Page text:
Of the game’s top players over the last decade, Woods has been the best putter over that span except for Donald, who has only recently become a true prime-time player. The perception that Woods’s putting has dropped off precipitously in 2010-11 is correct. He ranked second to Faxon overall from 2004-9, but actually was a slightly below average putter in 2010 (-0.033 strokes gained). He’s been better in 2011 (.326), but that’s a small sample size that doesn’t include the Masters (not measured by ShotLink) and in any case is nowhere near what he did when he was at his best. Woods’ position of 12th in 2009-11 is a bit misleading because he putted extremely well in 2009 and has played fewer rounds in 2010 and 2011 so his per-round average hasn’t been pulled down as much as it might have been.
Who knew that Chalmers was so good on the greens? Doesn’t say much for the rest of the game, as he’s been unable to make much of an impact on the Tour.
Baddeley is this generation’s Faxon, though not quite as good with the blade.
Crane led the Tour in 2005 and 2006, but was 30th in 2009, 48th in 2010, and 37th so far this year. His 1.037 average in 2006 was the only time a player has gained more than a stroke per round on the greens over the course of an entire season.
Donald has followed up leading the Tour in this stat in 2009 and 2010 with a ranking of 13th so far this year. It would no doubt be higher if stats from the WGC-Accenture Match Play, which Donald won, counted.
Putting has been one of the keys to Matt Kuchar’s rise in the last couple of years, though he has actually improved his game in all areas.
A glance at the players on the lists shows that there’s a lot more to success on the PGA Tour than putting. Ben Hogan would be pleased to know that.
*The strokes gained-putting stat was developed by a couple of college professors, who I’m sure never saw my article. Columbia Business School professor Mark Broadie got the ball rolling with his “strokes gained” concept, which can be applied to areas other than putting. As an example, let’s take a hole where the scoring average is 4.1. If a player hits a long, straight drive to a spot from which the scoring average is 3.9 he has gained 0.2 strokes with that drive. If he hits it in the trees to a spot where the scoring average is 4.5, he has lost 0.4 strokes. Assuming there is enough data to accurately assess the baseline score from various spots on the course, this analysis can be done on every stroke. The Tour is currently working on this to see if stats can be developed on various aspects of the game based on this concept.
The putting analysis was further developed by an MIT team led by Stephen Graves. The clever thing they did was to base it on the number of strokes a player takes from his starting point on the green instead of looking at every putt individually. Thus, they were able to account for how close a player leaves the ball to the hole when he misses the putt. (This is the one thing my stat didn’t reflect. I didn’t have the data to work with that would have enabled me to include this in my analysis, but even if I had I’m not sure I would have thought of it.)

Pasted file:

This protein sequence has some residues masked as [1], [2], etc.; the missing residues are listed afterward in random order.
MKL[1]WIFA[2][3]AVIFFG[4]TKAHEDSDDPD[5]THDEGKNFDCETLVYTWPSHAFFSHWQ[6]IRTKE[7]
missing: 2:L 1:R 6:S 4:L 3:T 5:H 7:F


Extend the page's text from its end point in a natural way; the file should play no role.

There’s very little that can be said against this stat as an absolutely true measurement of players’ putting ability. The one thing it doesn’t account for is that not all putts from the same distance are created equal. A straight 10-foot putt is easier than one with a big break. Over the course of a season, however, this should even out. In any case, distance is still by far the most important factor in putts, so this is still a good indicator of how well a player putts over a shorter period.
This stat takes into account the fact that some courses may have more difficult greens by basing a player’s strokes gained against that of the field each week. If the field had an average of .030 strokes gained per round and a player had an average of 1.030, he would be credited with 1.000 for the strokes gained stat. This makes it superior to stats such as greens in regulation based on raw numbers, which give a disadvantage to players who play harder schedules (i.e., the ones who qualify for all the majors).
The MIT team’s research paper developing this concept made a further adjustment for strength of field. But in developing the official stat both the Tour and the professors agreed that this would not make a significant difference, so it was not done.
By the way, the Tour has for the last couple of years been using a stat called “total putting,” not as its main putting statistic but as one that can be found in its more detailed stats. The idea is the same, but it’s been somewhat of a blunt instrument since it’s based on a compilation of player’s rank in putting from various ranges, like 3-5 feet, 5-10 feet, etc. Strokes gained-putting, on the other hand, is very precise.
The only real imperfection of the new statistic is that not every round is accounted for. This stat requires ShotLink data on distance to the hole, not available for the major championships (which are not run by the PGA Tour), secondary courses at events held on more than one course, and secondary events held the same week as another event.
That’s a bit unfortunate. Still, all things considered, this is a great leap forward and the best stat the PGA Tour has.